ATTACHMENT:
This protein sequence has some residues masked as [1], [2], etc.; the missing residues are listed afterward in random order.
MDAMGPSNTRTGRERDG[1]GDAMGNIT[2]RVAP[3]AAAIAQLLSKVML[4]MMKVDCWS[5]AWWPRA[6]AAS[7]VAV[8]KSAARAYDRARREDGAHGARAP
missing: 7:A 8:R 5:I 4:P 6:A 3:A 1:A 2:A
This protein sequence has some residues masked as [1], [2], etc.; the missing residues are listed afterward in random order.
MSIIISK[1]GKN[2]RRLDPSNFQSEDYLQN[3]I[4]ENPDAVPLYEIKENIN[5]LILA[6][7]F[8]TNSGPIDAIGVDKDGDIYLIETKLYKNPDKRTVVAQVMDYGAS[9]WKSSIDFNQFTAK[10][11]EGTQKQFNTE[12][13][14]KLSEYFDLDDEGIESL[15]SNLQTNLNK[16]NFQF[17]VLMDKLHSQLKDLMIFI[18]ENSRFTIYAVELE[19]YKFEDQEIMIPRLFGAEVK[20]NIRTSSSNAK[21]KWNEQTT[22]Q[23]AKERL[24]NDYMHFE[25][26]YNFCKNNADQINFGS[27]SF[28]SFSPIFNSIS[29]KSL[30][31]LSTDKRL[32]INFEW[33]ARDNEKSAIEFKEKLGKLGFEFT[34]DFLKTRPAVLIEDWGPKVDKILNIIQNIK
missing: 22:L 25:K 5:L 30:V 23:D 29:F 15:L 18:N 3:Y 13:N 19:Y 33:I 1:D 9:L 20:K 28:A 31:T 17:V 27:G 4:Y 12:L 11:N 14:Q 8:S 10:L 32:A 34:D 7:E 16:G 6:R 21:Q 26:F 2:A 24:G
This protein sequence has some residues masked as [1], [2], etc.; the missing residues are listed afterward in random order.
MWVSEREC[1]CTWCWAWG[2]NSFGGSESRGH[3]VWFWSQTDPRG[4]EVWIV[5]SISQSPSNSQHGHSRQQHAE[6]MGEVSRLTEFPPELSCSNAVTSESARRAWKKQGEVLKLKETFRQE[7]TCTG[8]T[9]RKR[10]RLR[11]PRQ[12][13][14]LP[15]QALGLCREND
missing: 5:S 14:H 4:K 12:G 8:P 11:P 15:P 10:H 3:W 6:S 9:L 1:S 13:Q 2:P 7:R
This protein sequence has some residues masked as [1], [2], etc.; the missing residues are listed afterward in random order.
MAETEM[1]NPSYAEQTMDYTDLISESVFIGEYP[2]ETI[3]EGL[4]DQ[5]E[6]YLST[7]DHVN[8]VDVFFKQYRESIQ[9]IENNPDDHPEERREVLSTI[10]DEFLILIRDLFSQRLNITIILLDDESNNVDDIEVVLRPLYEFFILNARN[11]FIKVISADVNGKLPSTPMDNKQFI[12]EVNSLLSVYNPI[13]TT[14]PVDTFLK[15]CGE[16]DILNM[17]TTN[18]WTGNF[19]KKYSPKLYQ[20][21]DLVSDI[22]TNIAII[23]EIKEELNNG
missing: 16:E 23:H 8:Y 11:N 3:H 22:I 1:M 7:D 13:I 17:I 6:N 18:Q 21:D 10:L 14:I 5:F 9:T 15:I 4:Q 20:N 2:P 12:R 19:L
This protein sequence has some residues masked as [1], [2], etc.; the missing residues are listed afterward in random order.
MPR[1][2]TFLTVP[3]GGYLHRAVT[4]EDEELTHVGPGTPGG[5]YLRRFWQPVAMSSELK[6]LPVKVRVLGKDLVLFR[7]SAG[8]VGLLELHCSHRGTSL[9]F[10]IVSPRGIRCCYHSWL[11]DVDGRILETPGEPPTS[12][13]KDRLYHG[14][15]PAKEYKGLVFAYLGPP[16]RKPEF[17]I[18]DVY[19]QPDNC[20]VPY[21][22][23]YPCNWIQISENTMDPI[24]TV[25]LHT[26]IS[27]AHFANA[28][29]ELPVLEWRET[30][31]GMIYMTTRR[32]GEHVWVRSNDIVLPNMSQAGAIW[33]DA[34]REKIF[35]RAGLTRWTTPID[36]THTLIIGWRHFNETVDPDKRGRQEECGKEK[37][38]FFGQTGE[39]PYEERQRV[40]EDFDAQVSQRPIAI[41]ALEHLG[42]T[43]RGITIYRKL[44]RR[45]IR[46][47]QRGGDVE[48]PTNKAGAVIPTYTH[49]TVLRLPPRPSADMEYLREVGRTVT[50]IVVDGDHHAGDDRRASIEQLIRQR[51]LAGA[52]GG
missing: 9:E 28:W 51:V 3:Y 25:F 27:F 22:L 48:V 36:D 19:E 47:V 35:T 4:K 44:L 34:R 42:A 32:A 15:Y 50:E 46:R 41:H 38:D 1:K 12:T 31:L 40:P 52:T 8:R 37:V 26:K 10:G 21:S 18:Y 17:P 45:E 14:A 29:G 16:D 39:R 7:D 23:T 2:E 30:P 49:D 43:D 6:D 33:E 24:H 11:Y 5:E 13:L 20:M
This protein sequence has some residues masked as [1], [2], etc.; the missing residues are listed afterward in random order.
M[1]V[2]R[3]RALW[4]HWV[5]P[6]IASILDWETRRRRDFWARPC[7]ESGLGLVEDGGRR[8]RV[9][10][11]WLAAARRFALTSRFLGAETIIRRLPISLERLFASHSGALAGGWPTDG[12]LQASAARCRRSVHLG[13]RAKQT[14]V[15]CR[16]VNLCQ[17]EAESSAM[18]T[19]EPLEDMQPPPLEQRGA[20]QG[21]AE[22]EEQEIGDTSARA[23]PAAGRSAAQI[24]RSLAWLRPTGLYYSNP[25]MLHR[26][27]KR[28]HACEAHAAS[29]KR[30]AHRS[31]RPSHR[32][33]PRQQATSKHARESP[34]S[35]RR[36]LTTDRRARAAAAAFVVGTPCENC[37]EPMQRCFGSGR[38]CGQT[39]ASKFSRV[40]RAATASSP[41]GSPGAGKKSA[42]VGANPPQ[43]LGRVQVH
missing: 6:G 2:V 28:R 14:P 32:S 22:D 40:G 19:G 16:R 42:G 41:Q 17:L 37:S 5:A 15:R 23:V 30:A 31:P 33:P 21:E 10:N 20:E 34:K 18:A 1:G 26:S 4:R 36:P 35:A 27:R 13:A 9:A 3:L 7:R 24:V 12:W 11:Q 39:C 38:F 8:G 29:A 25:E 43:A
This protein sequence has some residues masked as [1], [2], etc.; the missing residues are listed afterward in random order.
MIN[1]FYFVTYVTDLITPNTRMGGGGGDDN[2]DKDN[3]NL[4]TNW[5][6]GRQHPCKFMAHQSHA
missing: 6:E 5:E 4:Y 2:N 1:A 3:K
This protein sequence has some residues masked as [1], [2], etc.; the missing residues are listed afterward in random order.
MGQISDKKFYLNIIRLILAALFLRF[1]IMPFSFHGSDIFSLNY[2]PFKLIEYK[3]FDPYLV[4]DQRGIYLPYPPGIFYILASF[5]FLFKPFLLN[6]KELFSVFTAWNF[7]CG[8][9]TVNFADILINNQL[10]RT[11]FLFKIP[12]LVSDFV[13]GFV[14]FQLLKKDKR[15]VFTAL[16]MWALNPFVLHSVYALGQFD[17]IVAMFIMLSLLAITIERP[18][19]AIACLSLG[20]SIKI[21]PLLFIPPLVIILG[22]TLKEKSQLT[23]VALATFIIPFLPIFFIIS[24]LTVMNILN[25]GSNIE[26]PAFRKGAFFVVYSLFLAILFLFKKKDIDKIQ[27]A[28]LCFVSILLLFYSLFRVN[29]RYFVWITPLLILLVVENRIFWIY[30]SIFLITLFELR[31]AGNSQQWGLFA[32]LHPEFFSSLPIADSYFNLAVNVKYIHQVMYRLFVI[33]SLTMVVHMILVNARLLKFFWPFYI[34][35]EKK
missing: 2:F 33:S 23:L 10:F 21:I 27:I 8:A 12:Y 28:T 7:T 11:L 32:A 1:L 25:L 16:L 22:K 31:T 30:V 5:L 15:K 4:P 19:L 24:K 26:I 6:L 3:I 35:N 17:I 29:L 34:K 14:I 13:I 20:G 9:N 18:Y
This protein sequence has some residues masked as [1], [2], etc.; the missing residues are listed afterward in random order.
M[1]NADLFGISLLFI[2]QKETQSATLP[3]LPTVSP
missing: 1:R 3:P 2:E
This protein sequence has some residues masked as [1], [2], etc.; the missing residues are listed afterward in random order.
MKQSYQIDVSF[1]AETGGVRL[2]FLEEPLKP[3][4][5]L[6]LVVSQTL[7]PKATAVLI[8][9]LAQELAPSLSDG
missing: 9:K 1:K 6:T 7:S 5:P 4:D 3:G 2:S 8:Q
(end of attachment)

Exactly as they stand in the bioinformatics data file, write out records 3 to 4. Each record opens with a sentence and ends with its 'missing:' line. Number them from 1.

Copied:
This protein sequence has some residues masked as [1], [2], etc.; the missing residues are listed afterward in random order.
MWVSEREC[1]CTWCWAWG[2]NSFGGSESRGH[3]VWFWSQTDPRG[4]EVWIV[5]SISQSPSNSQHGHSRQQHAE[6]MGEVSRLTEFPPELSCSNAVTSESARRAWKKQGEVLKLKETFRQE[7]TCTG[8]T[9]RKR[10]RLR[11]PRQ[12][13][14]LP[15]QALGLCREND
missing: 5:S 14:H 4:K 12:G 8:P 11:P 15:P 10:H 3:W 6:S 9:L 1:S 13:Q 2:P 7:R
This protein sequence has some residues masked as [1], [2], etc.; the missing residues are listed afterward in random order.
MAETEM[1]NPSYAEQTMDYTDLISESVFIGEYP[2]ETI[3]EGL[4]DQ[5]E[6]YLST[7]DHVN[8]VDVFFKQYRESIQ[9]IENNPDDHPEERREVLSTI[10]DEFLILIRDLFSQRLNITIILLDDESNNVDDIEVVLRPLYEFFILNARN[11]FIKVISADVNGKLPSTPMDNKQFI[12]EVNSLLSVYNPI[13]TT[14]PVDTFLK[15]CGE[16]DILNM[17]TTN[18]WTGNF[19]KKYSPKLYQ[20][21]DLVSDI[22]TNIAII[23]EIKEELNNG
missing: 16:E 23:H 8:Y 11:N 3:H 22:I 1:M 7:D 13:I 17:I 6:N 18:Q 21:D 10:L 14:I 5:F 9:T 15:I 4:Q 20:N 2:P 12:R 19:L